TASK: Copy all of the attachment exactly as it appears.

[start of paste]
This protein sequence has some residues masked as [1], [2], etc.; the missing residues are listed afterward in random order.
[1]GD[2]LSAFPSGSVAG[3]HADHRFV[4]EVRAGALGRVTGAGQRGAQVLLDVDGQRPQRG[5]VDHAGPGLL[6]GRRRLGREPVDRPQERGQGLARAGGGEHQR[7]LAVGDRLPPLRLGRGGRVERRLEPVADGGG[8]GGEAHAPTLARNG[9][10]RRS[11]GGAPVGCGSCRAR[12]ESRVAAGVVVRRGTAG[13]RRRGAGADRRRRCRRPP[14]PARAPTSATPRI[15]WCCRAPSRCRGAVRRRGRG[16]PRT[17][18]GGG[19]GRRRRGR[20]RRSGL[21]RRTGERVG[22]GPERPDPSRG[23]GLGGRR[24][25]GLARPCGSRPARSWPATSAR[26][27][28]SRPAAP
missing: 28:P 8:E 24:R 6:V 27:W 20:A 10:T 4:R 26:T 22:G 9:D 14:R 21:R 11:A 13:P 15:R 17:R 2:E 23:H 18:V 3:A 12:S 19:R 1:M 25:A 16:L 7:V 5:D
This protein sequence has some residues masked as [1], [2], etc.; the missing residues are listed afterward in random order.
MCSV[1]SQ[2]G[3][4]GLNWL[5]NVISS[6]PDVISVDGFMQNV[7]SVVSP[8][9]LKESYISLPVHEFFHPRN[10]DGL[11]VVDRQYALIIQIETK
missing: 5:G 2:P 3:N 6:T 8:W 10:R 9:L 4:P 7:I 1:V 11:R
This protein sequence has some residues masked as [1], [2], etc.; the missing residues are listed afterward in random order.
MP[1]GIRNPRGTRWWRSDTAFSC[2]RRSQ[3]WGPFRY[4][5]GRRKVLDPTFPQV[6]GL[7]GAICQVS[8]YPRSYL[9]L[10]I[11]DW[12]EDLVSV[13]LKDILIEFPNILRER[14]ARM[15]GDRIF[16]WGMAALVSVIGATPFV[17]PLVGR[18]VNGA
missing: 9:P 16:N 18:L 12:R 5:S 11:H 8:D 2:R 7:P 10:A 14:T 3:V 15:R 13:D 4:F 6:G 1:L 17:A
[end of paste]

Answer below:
This protein sequence has some residues masked as [1], [2], etc.; the missing residues are listed afterward in random order.
[1]GD[2]LSAFPSGSVAG[3]HADHRFV[4]EVRAGALGRVTGAGQRGAQVLLDVDGQRPQRG[5]VDHAGPGLL[6]GRRRLGREPVDRPQERGQGLARAGGGEHQR[7]LAVGDRLPPLRLGRGGRVERRLEPVADGGG[8]GGEAHAPTLARNG[9][10]RRS[11]GGAPVGCGSCRAR[12]ESRVAAGVVVRRGTAG[13]RRRGAGADRRRRCRRPP[14]PARAPTSATPRI[15]WCCRAPSRCRGAVRRRGRG[16]PRT[17][18]GGG[19]GRRRRGR[20]RRSGL[21]RRTGERVG[22]GPERPDPSRG[23]GLGGRR[24][25]GLARPCGSRPARSWPATSAR[26][27][28]SRPAAP
missing: 28:P 8:E 24:R 6:V 27:W 20:A 10:T 4:R 26:T 22:G 9:D 14:R 21:R 11:A 13:P 15:R 17:R 2:E 23:H 18:V 3:A 12:S 19:R 1:M 25:A 16:L 7:V 5:D
This protein sequence has some residues masked as [1], [2], etc.; the missing residues are listed afterward in random order.
MCSV[1]SQ[2]G[3][4]GLNWL[5]NVISS[6]PDVISVDGFMQNV[7]SVVSP[8][9]LKESYISLPVHEFFHPRN[10]DGL[11]VVDRQYALIIQIETK
missing: 5:G 2:P 3:N 6:T 8:W 10:R 9:L 4:P 7:I 1:V 11:R
This protein sequence has some residues masked as [1], [2], etc.; the missing residues are listed afterward in random order.
MP[1]GIRNPRGTRWWRSDTAFSC[2]RRSQ[3]WGPFRY[4][5]GRRKVLDPTFPQV[6]GL[7]GAICQVS[8]YPRSYL[9]L[10]I[11]DW[12]EDLVSV[13]LKDILIEFPNILRER[14]ARM[15]GDRIF[16]WGMAALVSVIGATPFV[17]PLVGR[18]VNGA
missing: 9:P 16:N 18:L 12:R 5:S 11:H 8:D 2:R 7:P 10:A 14:T 3:V 15:R 13:D 4:F 6:G 1:L 17:A